I’m hoping that even the 3 windows on the rear wall could be retained, but I accept that may well end up costing more to engineer supported boxes at the size of the existing window reveal than to replace them, at which point they’ll just go to wherever uPVC windows go when they die…

A big advantage of having the air & vapour barrier membranes on the outside of the existing wall is that once work is complete it is extremely unlikely to get damaged by someone doing DIY in the future.
Imagine a future owner hanging pictures or even shelves and the potential for damaging internal membranes and consequent long term damage.

The easiest method is spray on Blowerproof, which covers all flaws and penetrations:

1 Like

You’re a braver person than I am! I’d love to be on site for QC from time to time, to help make quick decisions, or even just have lunch with the crew and to muck in labouring and clearing up for a few days to get to know everyone. You’ll learn much faster that way, and if they like you, then they’re more likely to care about your building!

Generally, however, people who do it for a living do it so quickly that it depends on how much others value your time, and whether it’s better to work elsewhere and pay pros to do it instead. The warranty is important if you need to move, or god forbid, there’s a fire and the insurance people snoop around.

DIY culture in this country is a bit mad. TV propaganda for 40 years will do that to us.

I like timber cladding too. My choice would be natural cladding, the silver faded look is beautiful. I don’t care if it doesn’t last as long.

Modern plasters are durable, and more fire/water-resistant. I wouldn’t be surprised if over its lifecycle it’d be cheaper, if anyone else knows I’d curious to find out, especially with the recent supply chain issues. It’s cement, so high GHG emissions is a con.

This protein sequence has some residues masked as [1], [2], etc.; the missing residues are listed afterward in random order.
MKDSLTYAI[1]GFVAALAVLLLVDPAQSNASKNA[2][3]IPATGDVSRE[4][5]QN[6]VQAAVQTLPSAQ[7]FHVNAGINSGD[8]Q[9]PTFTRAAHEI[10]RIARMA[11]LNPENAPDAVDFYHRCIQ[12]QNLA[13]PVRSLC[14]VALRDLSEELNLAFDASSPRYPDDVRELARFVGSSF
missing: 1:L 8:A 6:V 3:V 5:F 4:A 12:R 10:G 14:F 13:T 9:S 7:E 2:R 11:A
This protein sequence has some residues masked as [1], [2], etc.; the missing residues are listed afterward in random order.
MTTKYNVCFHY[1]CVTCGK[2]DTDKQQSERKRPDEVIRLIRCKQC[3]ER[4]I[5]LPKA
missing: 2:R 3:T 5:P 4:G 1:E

It’s more about the aesthetic look you want. Does it fit in with the surrounding built environment? The Bilton Design retrofit looked a bit out of place to me. A beautiful building will be looked after better, and others in the neighbourhood will be more likely to copy, and therefore it is more sustainable. Subtlety and modesty is underrated.

I like when there’s a rendered ~300mm skirting to manage rain splashback onto the cladding. Bilton have it on the front side, but not on the pavement side. I quite like some options that extend up to the windows, or the full height of the first floor.

Consider flooding risk. It’s nice to have the insulation and cladding system close to the ground made of cement and rock wool, so you don’t need to worry about dirty floodwater damaging the building (we’re on a redeveloped water mill, and my poor neighbours are going to be flooded every few years due to climate change - they are going to have to tank up to the windows including a second DPC above the flood line, removable internal panels for drying etc, yikes - thanks Cala homes clearly in the floodplain).


Recycled systems may also not be such a bad idea. The bad thing about plastic is that it lasts forever, the good thing is that it lasts forever. Until the waste stream gets cleared up, I’m open to using these materials.

Having a proper water management system on the base of the cladding is cheaper than retrofitting massive overhangs on outrigger roof assemblies to keep the water away that way. Usually you can’t mess with the roof scape to create large overhangs in retrofits anyway, either for conservation or because of third party roof along the terrace, or because it’ll just block your windows.

Another thing I’d like to see more of, for a friend’s retrofit in particular, would simply to raise the whole roof and add a raised heel to the trusses. It’s how they get a thick continuous insulation detail round under the eves. But alas, corralling our current bunch of leaseholders is beyond my powers of persuasion.

If you had an unconditioned ventilated roof, you can blow 400 mm in there and be done with it - just ensure the soffits don’t get blocked. I agree with the rest.

Poly membranes are vapour barriers, so the wall assembly can’t dry inwards and outwards, which is needed in AC climates because the internal walls will be cooler, and therefore act as a condensing surface due to solar driven vapour from a reservoir cladding. Interstitial failures are the worst because they take a long time to be spotted. In ultra-high performance walls >200mm, you need to really worry about the old cliché “it needs to breathe”. The bonus is that you immediately convince all the Karens across the land :slightly_smiling_face: (like my mum).